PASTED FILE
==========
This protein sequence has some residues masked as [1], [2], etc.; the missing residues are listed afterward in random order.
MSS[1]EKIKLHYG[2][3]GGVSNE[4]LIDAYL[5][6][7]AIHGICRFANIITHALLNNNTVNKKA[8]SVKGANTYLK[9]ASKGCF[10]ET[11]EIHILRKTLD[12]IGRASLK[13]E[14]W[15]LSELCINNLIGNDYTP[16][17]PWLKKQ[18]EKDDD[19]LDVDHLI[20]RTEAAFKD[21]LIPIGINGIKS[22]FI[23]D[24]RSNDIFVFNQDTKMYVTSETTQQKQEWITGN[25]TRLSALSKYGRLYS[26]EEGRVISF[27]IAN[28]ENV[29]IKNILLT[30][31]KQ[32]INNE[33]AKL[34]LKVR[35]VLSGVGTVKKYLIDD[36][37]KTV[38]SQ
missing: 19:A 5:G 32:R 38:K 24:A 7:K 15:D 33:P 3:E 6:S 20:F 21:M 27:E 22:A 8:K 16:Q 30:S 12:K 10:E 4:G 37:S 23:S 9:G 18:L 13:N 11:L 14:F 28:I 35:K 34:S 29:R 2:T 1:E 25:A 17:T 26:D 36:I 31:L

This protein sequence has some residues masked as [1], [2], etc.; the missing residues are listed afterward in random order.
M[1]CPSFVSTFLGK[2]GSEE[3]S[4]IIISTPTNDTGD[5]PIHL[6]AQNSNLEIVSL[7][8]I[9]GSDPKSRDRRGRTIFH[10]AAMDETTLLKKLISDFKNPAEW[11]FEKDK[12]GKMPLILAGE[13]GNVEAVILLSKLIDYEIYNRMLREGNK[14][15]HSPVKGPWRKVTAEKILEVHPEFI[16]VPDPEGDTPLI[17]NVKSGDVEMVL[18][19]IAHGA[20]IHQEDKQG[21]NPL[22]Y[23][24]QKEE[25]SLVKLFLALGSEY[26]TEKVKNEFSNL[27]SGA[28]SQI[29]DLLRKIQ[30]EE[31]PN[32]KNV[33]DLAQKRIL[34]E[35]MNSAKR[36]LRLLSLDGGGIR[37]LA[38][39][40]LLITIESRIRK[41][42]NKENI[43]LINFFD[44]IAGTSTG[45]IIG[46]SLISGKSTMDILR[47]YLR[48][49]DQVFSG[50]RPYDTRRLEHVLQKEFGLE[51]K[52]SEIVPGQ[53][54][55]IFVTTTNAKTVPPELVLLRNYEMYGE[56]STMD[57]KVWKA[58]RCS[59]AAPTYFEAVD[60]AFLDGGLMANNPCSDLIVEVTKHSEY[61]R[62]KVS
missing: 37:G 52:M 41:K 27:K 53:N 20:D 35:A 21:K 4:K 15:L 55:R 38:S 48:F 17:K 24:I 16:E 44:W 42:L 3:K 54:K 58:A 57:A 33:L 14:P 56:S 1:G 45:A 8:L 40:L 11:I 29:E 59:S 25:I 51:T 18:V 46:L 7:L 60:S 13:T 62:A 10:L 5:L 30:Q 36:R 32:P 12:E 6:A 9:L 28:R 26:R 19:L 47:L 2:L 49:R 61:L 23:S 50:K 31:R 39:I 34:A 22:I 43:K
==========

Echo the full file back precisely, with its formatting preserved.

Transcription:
This protein sequence has some residues masked as [1], [2], etc.; the missing residues are listed afterward in random order.
MSS[1]EKIKLHYG[2][3]GGVSNE[4]LIDAYL[5][6][7]AIHGICRFANIITHALLNNNTVNKKA[8]SVKGANTYLK[9]ASKGCF[10]ET[11]EIHILRKTLD[12]IGRASLK[13]E[14]W[15]LSELCINNLIGNDYTP[16][17]PWLKKQ[18]EKDDD[19]LDVDHLI[20]RTEAAFKD[21]LIPIGINGIKS[22]FI[23]D[24]RSNDIFVFNQDTKMYVTSETTQQKQEWITGN[25]TRLSALSKYGRLYS[26]EEGRVISF[27]IAN[28]ENV[29]IKNILLT[30][31]KQ[32]INNE[33]AKL[34]LKVR[35]VLSGVGTVKKYLIDD[36][37]KTV[38]SQ
missing: 19:A 5:G 32:R 38:K 24:A 7:K 15:D 33:P 3:E 6:S 20:F 21:M 27:E 22:A 8:K 16:Q 30:S 12:K 10:E 4:G 37:S 23:S 9:G 18:L 13:N 11:L 14:F 28:I 35:K 34:S 29:R 2:T 1:E 25:A 17:T 26:D 36:I 31:L

This protein sequence has some residues masked as [1], [2], etc.; the missing residues are listed afterward in random order.
M[1]CPSFVSTFLGK[2]GSEE[3]S[4]IIISTPTNDTGD[5]PIHL[6]AQNSNLEIVSL[7][8]I[9]GSDPKSRDRRGRTIFH[10]AAMDETTLLKKLISDFKNPAEW[11]FEKDK[12]GKMPLILAGE[13]GNVEAVILLSKLIDYEIYNRMLREGNK[14][15]HSPVKGPWRKVTAEKILEVHPEFI[16]VPDPEGDTPLI[17]NVKSGDVEMVL[18][19]IAHGA[20]IHQEDKQG[21]NPL[22]Y[23][24]QKEE[25]SLVKLFLALGSEY[26]TEKVKNEFSNL[27]SGA[28]SQI[29]DLLRKIQ[30]EE[31]PN[32]KNV[33]DLAQKRIL[34]E[35]MNSAKR[36]LRLLSLDGGGIR[37]LA[38][39][40]LLITIESRIRK[41][42]NKENI[43]LINFFD[44]IAGTSTG[45]IIG[46]SLISGKSTMDILR[47]YLR[48][49]DQVFSG[50]RPYDTRRLEHVLQKEFGLE[51]K[52]SEIVPGQ[53][54][55]IFVTTTNAKTVPPELVLLRNYEMYGE[56]STMD[57]KVWKA[58]RCS[59]AAPTYFEAVD[60]AFLDGGLMANNPCSDLIVEVTKHSEY[61]R[62]KVS
missing: 37:G 52:M 41:K 27:K 53:N 20:D 35:A 21:K 4:K 15:L 55:R 38:S 48:F 17:K 24:I 16:E 44:W 42:L 3:K 54:K 58:A 57:A 33:L 14:P 56:S 1:G 45:A 8:L 40:L 11:I 29:E 59:S 25:I 51:T 18:V 46:L 7:L 60:S 13:T 62:A 10:L 5:L 30:Q 36:R 32:P 12:E 6:A 9:L 28:R 26:R 19:L 47:L 2:L 49:R 61:L 23:S 50:K 31:R 39:I 34:A 22:I 43:K